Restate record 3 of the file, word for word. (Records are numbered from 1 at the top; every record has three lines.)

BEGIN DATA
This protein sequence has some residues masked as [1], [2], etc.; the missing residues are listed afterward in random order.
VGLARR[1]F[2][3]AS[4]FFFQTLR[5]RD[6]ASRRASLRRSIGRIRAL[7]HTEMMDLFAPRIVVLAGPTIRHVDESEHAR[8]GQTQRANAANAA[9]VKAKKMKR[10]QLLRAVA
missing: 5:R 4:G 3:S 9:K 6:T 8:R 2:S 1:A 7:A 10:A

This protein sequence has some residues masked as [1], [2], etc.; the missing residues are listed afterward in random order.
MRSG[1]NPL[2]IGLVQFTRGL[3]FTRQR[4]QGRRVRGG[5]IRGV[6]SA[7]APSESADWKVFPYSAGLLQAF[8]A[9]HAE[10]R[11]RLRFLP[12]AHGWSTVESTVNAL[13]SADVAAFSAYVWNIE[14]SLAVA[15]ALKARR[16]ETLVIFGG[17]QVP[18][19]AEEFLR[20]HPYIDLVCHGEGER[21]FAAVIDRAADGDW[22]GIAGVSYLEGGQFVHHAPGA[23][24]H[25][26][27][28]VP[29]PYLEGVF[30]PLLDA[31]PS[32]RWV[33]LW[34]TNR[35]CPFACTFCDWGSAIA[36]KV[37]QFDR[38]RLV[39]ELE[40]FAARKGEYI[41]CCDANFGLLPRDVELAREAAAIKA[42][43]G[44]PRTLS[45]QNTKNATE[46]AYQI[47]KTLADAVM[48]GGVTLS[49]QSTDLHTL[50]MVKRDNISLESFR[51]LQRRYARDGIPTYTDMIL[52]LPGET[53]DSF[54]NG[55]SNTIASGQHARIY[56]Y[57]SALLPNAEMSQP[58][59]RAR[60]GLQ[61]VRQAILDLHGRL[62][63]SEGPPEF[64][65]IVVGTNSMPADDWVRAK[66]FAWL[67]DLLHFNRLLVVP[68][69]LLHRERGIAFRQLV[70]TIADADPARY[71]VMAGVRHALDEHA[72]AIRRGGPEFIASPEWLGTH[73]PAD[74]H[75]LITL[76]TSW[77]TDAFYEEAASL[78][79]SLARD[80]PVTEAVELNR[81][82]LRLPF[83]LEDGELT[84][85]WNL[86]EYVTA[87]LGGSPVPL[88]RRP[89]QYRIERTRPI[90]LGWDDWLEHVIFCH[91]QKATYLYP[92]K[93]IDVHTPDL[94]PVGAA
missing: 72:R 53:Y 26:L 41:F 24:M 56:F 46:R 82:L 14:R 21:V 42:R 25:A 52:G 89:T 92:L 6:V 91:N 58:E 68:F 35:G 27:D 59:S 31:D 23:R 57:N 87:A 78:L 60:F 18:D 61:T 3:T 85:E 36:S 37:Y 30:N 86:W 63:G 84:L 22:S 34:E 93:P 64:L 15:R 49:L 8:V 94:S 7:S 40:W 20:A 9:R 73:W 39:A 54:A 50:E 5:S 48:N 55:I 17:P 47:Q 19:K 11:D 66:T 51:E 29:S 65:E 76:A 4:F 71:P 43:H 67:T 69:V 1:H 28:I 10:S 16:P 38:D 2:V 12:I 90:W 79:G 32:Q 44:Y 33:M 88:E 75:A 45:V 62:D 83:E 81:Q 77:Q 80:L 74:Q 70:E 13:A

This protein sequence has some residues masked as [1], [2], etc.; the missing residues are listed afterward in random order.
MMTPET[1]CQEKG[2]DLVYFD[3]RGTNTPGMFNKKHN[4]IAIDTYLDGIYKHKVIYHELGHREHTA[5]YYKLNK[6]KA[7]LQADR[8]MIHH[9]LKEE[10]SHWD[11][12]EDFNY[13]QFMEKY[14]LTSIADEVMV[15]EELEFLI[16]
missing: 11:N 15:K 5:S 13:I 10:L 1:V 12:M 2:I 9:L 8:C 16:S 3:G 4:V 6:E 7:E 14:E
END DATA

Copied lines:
This protein sequence has some residues masked as [1], [2], etc.; the missing residues are listed afterward in random order.
MMTPET[1]CQEKG[2]DLVYFD[3]RGTNTPGMFNKKHN[4]IAIDTYLDGIYKHKVIYHELGHREHTA[5]YYKLNK[6]KA[7]LQADR[8]MIHH[9]LKEE[10]SHWD[11][12]EDFNY[13]QFMEKY[14]LTSIADEVMV[15]EELEFLI[16]
missing: 11:N 15:K 5:S 13:I 10:L 1:V 12:M 2:I 9:L 8:C 16:S 3:G 4:V 6:E 7:E 14:E